Comparison of Research Quality Guidelines in Academic and Nonacademic Environments
Nobel, Joel J.
JAMA. 1990 Mar 9; 263(10): 1435-1437.
A survey of medical schools in the United States and Canada reveals that only two of 133 responding institutions have developed policy guidelines addressing the issues of fraud and misconduct in biomedical research. By contrast, an ongoing study of various nonacademic institutions shows that many have policy and procedure documents that address such issues as the ethical and moral framework for research, institutional responsibility for research done by individuals, and unambiguous standards of ethical conduct for researchers. Nobel discusses the means by which academic institutions can fulfill their ethical, leadership, and perhaps legal responsibilities by establishing research guidelines. (KIE abstract)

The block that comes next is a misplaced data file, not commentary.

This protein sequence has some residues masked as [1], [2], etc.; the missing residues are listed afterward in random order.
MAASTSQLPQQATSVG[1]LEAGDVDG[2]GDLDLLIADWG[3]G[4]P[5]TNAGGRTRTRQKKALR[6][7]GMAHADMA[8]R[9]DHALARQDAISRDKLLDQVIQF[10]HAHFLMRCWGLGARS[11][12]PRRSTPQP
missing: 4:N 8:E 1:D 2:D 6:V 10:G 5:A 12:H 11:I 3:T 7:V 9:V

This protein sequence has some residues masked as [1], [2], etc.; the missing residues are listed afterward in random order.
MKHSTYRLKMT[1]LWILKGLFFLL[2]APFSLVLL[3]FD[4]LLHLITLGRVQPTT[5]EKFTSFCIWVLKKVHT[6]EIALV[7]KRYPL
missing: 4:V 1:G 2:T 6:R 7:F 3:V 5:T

Biomedical Research; Education; Ethics; Federal Government; Fraud; Freedom; Government; Government Regulation; Guidelines; Industry; Institutional Ethics; Institutional Policies; Medical Education; Medical Schools; Misconduct; Peer Review; Regulation; Research; Research Institutes; Researchers; Review; Responsibilities; Schools; Scientific Misconduct; Self Regulation; Standards; Survey; Universities;
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Oversight of Financial Conflicts of Interest in Commercially Sponsored Research in Academic and Nonacademic Settings Weinfurt, Kevin P; Hall, Mark A; Hardy, N Chantelle; Friedman, Joëlle Y; Schulman, Kevin A; Sugarman, Jeremy (2010-05)Studies of conflicts of interest in clinical research have focused on academic centers, but most clinical research takes place in nonacademic settings.